Of course in principal it sounds great, but it isn’t always easy, even as Christians. Augustine of Hippo (4th Century Bishop and theologian) said hundreds of years ago that he was:

entangled in a love of this present age, of temporal things, that is, and is far from loving God and his neighbour as scripture prescribes.

Sometimes it’s hard to focus on how God wants you to live your life, even if you are destined for Sainthood like Augustine! So, are we too busy loving the things of this age to love those around us as the bible tells us to? (Matt 22:39)

love1cor_MoLv2JPGChristianity is of course already a Movement of Love – love is our foundation – but so often, as individuals and as the church, we don’t display that love as actively as we might. So Movement of Love is a reminder to us and an encouragement to be that loving presence wherever we are. And let’s face it, there is plenty of opportunity in our communities to do that – thousands of people struggle daily with loneliness for example; and what about those with depression or mental illness, often suffering alone? or have we considered the homeless man huddled on our street corner; the family whose home has been burgled; those surviving by visiting a foodbank each week?

LOVE_quote3WilkersonJPGWe are commanded to love people. Regardless of race, religion, age, sex, whether they are in church or not, we just need to love people. I think that is perhaps the greatest witness to our faith, to demonstrate the love that God first showed to us.

And that’s what Movement of Love is all about, sharing some love with those around us, in the small things and the large. It’s for individuals but also for us corporately as the church, or perhaps as a business, a school, an organisation. We are asking what can you do to be a loving presence in your community? And I hope that as TRINITY, together we can really engage with what this means for us here in Lewes.

Want to know more? Check out: www.facebook.com/movementoflove2016 or Twitter @movementoflove or chat to Jules…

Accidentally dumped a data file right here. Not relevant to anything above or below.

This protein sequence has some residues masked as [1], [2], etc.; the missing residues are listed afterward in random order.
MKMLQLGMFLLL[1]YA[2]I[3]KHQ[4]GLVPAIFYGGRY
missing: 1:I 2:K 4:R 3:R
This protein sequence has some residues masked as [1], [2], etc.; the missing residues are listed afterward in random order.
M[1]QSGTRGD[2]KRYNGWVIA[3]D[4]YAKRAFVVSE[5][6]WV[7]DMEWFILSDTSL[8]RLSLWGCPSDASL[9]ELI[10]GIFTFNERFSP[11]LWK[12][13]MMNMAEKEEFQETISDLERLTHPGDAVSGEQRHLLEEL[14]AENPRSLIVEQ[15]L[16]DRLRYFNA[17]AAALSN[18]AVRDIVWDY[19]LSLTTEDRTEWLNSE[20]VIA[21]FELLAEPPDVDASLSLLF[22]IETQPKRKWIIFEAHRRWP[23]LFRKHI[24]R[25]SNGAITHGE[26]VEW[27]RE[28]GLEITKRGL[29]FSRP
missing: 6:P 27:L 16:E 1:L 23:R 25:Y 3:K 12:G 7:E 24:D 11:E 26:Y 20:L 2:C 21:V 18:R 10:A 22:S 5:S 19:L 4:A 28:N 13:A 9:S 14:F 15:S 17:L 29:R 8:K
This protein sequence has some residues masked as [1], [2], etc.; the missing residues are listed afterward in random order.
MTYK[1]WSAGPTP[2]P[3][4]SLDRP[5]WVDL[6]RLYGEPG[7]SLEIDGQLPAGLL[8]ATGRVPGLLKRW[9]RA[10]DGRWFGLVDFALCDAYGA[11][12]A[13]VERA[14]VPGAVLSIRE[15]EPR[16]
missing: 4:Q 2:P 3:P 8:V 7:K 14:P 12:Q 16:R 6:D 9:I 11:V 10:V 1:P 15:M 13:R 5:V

New Wine 2016

New-Wine-National-Gathering-1We were part of a small group of people from TRINITY who attended week two of New Wine, a Christian festival held in Shepton Mallet each summer. We camped but had the privilege of the facilities of a wonderful mobile home.

For us, the main joy was soaking in God’s presence and learning more about cultivating a love affair with Jesus. We spent a lot of the week in the Hungry venue, which was a quieter, more meditative space than some of the other events on offer, although we also enjoyed the amazing corporate worship with thousands of others in the main arena.

song-of-songsOne of the speakers, Charlie Cleverly, has written a commentary on the Song of Songs, and I have really been enjoying reading this. Christianity is much more than a religion – it is an intense personal relationship with our Maker and Redeemer. It is being drawn into the vortex of love, servanthood and mutual adoration which exists between the three persons of the Godhead, with each person acting as servant and lover to the other two. The Holy Spirit always points to Jesus, sublimating himself, like a spotlight illuminating Jesus. We see Jesus on earth always subservient to His Heavenly Father, always looking and pointing to what the Father is doing. Likewise, the Father’s voice comes from heaven, “This is my beloved Son in whom I am well pleased.”

Jesus acts as the divine lover, with an intense desire to be in close relationship with His bride. Our separation from God at the fall meant that we could no longer walk with God in the cool of the evening, but the sacrifice of love on the cross means that we have been reunited with Christ, and we who were far off have been brought near. Lovers have a desire for closeness and intimacy; this is Christ’s desire for His relationship with us. However, we are ever wayward lovers: pursuing lesser gods and desires that glitter but lead only to death and separation from Christ.

BelovedWe need to create an inner temple where we commune with our lover; a space – in our minds and in our activities devoted to seeking the one our hearts desire; seeking him in the pages of scripture, in our acts of public worship and private prayer; cultivating a meekness of Spirit and purity of mind that transforms us into the beautiful lovers that Christ requires. Slowly our ugly sin-filled selves are transformed by being in the presence of the one who is altogether beautiful, to be more like our wonderful Jesus who we love and adore.